October 1, 2008

Pell Grant Program Struggles To Match Rising Tuition Rates

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While the federal government continues marathon economic sessions in Washington over the current economic crisis, there are concerns about future funding for government programs. The Bush administration recently warned Congress that $6 billion more would be needed next year to keep up with demands placed on the Pell Grant program — the largest student aid program of the U.S.
Before the current economic crisis, the Pell Grant program was already weakened by yearly grant increases that did not match the rapidly growing tuition rates across the country.
Now, the possibility of less funding may weaken the program more than ever.
The Pell Grant program benefits many schools around the country helping millions of low-income students have the chance to go to college. The program has been especially important to community colleges where over 60 percent of students receive the grant due to large numbers of financially independent students.
But how will this affect Cornell?
Thomas Kean, director for scholarships and policy analysis at the University, estimates the percentage of students receiving the Pell Grant at Cornell to be “right around 13 or 14 percent.” With 13,500 undergraduates, that makes roughly 1,800 students who receive the grant.
“Pell Grants are one of the things that help us meet the higher needs of our students,” Kean said. “ [We receive] in the neighborhood of $5 million a year for the students in the Pell Grant [program.]”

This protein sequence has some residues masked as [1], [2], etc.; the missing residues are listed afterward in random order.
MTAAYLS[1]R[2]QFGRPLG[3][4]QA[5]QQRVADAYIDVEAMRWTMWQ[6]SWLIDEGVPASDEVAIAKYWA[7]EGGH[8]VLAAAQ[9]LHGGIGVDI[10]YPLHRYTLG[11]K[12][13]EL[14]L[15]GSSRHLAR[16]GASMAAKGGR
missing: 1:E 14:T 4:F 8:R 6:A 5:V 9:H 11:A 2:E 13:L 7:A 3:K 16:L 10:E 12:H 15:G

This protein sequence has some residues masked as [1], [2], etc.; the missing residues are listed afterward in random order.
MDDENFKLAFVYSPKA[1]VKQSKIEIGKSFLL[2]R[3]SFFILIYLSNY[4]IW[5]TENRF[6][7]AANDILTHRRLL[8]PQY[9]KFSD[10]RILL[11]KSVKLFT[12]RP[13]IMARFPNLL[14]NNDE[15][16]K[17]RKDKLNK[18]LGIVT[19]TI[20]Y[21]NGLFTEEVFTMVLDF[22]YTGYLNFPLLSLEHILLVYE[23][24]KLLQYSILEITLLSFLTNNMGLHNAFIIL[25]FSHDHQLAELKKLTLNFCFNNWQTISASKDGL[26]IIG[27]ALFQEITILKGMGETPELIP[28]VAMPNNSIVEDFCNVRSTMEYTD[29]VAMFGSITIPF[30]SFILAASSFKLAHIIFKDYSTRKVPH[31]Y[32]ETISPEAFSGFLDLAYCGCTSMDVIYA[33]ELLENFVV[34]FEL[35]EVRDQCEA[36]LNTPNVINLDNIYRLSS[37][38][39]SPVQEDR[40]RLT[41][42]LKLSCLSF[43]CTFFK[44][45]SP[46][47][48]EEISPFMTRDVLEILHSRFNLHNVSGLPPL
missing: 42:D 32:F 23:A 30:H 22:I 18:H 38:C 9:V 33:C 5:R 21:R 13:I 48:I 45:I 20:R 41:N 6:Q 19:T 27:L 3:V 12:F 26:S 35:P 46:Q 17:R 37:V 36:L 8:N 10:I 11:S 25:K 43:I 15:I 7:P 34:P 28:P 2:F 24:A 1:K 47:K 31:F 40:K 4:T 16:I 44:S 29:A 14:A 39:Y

Kean suggested the problem over the next few years will not discontinue the program, but rather plateau the maximum grant awarded.
“Instead of pushing the grant all the way up to the maximum, they will just leave it at the last year’s level,” Kean said, adding that any changes probably would not happen until next year.
Ben Williams ’10 said that while he has received increased funding from the program, the Pell Grant reduces from the money he is given from Cornell.
“I got the Pell Grant every year and the amounts have been increasing, but it doesn’t matter because it just takes away from the Cornell grant, it doesn’t give me any more money,” Williams explained. “I have to work to support myself even with the grants.”
Given the current economy, an increasing number of students are enrolling in institutions of higher education because of the difficult job market. Additionally, due to a lack of employment, many of those applying to graduate or professional programs have lower incomes and are therefore eligible for Pell Grants.
The program is feeling the strain of increased applications. The Information for Financial Aid Professionals reported 8.9 million students submitted Free Application for Federal Student Aid forms in the first half of 2008, up from 7.6 million the previous year.
The next president will have to address funding cuts for the Pell Grant program.
Democratic presidential nominee Barack Obama wants to keep the program going in pace with both inflation and rising tuition costs, but offers few specifics as to how high he will raise funds.
Republican presidential nominee John McCain supported the 1998 Higher Education Reauthorization Act, which increased student aid. However, he recently called for the examination of federal programs with the intention of making cuts.
While the Pell Grant program may be facing its worst years yet, Keane keeps a positive outlook.
“Markets take time to work. If the government intervenes everyday, then we are not letting the markets work,” Keane said. “Our federal government is a pretty stable and secure organization. When revenues fall short, legislators go back to the books and figure out how do deal with it.”